How I'm Honoring Muhammad Ali as a Mental Health Advocate
This year we had to say our final goodbye to the GOAT, the Greatest of All Time, Muhammad Ali. Not only was he a great boxer, but he was an incredible and articulate activist. He stood up for the rights of black people, his Islamic faith and for anything he felt was right. He was never afraid to be outspoken. The death of this legend hit me hard, and I’ll tell you why.
I am from New Orleans. However, for 12 years of my life I was raised in Louisville, Kentucky. The “ville,” as I call it, is my mom’s hometown and also the home of the GOAT. Living in the “ville” for a good part of my life exposed me to great stories and triumphs of Ali. I never watched boxing much, but the stories my mom told me about Ali caught my attention at an early age. I remember the first story she told me at 8 years old. The story of how he won an Olympic gold medal and threw it into the Ohio River. Of course, my young mind inquired to know, “Why would he do such a thing?”
My mother explained when he came back to Louisville as a Olympic champion and still couldn’t eat in the same restaurant as white people, he realized the medal meant nothing. He was still not considered an equal. So he threw it in the river. My mom also told me stories about how he went to Central High School and how she wished she could have attended but my grandparents wouldn’t let her. She also told me about his early days as a boxer when he was still called Cassius Clay.
I grew up always being fascinated with the champ. His courage, strength, perseverance and “I’m the greatest” attitude. I was quite the opposite of him growing up. I was quiet, shy and reserved. I didn’t like for my voice to be heard. In the fifth grade, I actually got to breathe in the same air as him. There was a big celebration ceremony in downtown Louisville. Certain kids were allowed to attend and my teacher chose me to go because of my good behavior. I remember chanting his name along with the other kids and how after the event was over I got to reach out and touch him, a moment I’ve never forgotten.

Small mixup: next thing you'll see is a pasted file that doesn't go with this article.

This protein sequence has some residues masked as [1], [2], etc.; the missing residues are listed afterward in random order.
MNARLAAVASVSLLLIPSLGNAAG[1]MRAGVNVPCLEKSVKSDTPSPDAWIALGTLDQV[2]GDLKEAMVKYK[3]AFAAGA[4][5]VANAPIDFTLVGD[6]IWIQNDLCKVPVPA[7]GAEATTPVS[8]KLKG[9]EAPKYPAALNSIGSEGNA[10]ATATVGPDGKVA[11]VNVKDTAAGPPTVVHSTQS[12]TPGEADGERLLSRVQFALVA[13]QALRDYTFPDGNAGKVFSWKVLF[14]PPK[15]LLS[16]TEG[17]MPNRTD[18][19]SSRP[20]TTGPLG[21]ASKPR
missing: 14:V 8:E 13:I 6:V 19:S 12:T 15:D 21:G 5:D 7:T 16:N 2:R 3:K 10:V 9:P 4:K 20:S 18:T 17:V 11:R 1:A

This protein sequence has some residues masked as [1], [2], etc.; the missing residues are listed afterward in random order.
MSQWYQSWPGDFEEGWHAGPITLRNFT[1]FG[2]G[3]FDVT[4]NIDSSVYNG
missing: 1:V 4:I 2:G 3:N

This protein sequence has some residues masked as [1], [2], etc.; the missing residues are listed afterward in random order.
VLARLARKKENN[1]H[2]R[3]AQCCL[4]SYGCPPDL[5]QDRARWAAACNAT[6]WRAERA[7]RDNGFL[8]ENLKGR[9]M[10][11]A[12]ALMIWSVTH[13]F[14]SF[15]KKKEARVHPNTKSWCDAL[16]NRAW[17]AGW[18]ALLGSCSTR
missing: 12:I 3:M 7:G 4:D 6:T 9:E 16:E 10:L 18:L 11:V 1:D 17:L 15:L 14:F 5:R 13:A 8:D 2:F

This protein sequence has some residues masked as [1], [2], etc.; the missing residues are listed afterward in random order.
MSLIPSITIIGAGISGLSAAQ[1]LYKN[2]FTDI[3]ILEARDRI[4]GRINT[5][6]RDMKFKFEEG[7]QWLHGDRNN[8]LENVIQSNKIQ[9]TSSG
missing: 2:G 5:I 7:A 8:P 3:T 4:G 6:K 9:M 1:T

When I turned 14, I decided I wanted to attend Central High School, just like the champ. I remember seeing his championship display every morning and walking the same halls he once walked. I always felt proud. I moved back to New Orleans after high school. However, even in my late 20s, I still have so much love and admiration for the champ.
The day Ali died, I happened to be in Louisville visiting for a week. My high school put together a memorial walk from our school to the Muhammad Ali Center in downtown Louisville. Of course, I was in attendance. I remember one of my former classmates saying, “The death of the Greatest has made Central graduates’ loads a lot heavier. We have to carry on his legacy. We have to make a difference.”
The words were so true. However, I was thinking to myself “How the hell can I do that? That’s a lot to live up to.” I’m no heavy weight boxing champion. I am outspoken nowadays but not on Ali’s level of outspoken. I’m a mental health activist and a self-help author. I talk about depression and suicide.
How can I live up to the Greatest when I’m the exact opposite of who he was? We never had anything in common except going to the same high school. All of that went through my mind during the week of Ali’s final goodbye. On my final day in Louisville (which happened to be the day of his funeral), someone posted a clip of the champ that dated all the way back to 1981. It was a story I’d never known about him.
The clip was of Ali saving a man who was about to jump off a ledge and take his life. Many already tried to talk the man down, but they had given up hope. Ali happened to be in the area and volunteered to talk him down. The man listened to the champ, and he lived. As I watched the clip, I was immediately moved to tears. All these years and I never knew the champ and I actually had something in common. We both had the strength and compassion to help another going through mental illness.
I have only been a mental health activist for about a year and a half. I’ve talked to people who have felt on edge and suicidal. I know what it feels like to want to die and be severely depressed. When I recovered, I decided I wanted to help others recover too. Seeing this extreme act of kindness from the champ made me realize something important.
I will never be just like him, but as a Central High School graduate and lifelong admirer, I can still carry on his legacy in some way. Ali saved a man from taking his life. I promise to keep that part of him alive. I will continue to care about the mental health of others. I will continue to be outspoken about why mental health is important and suicide is real. I will always love Ali. I also thank him for showing me that in some way I can still be the greatest too.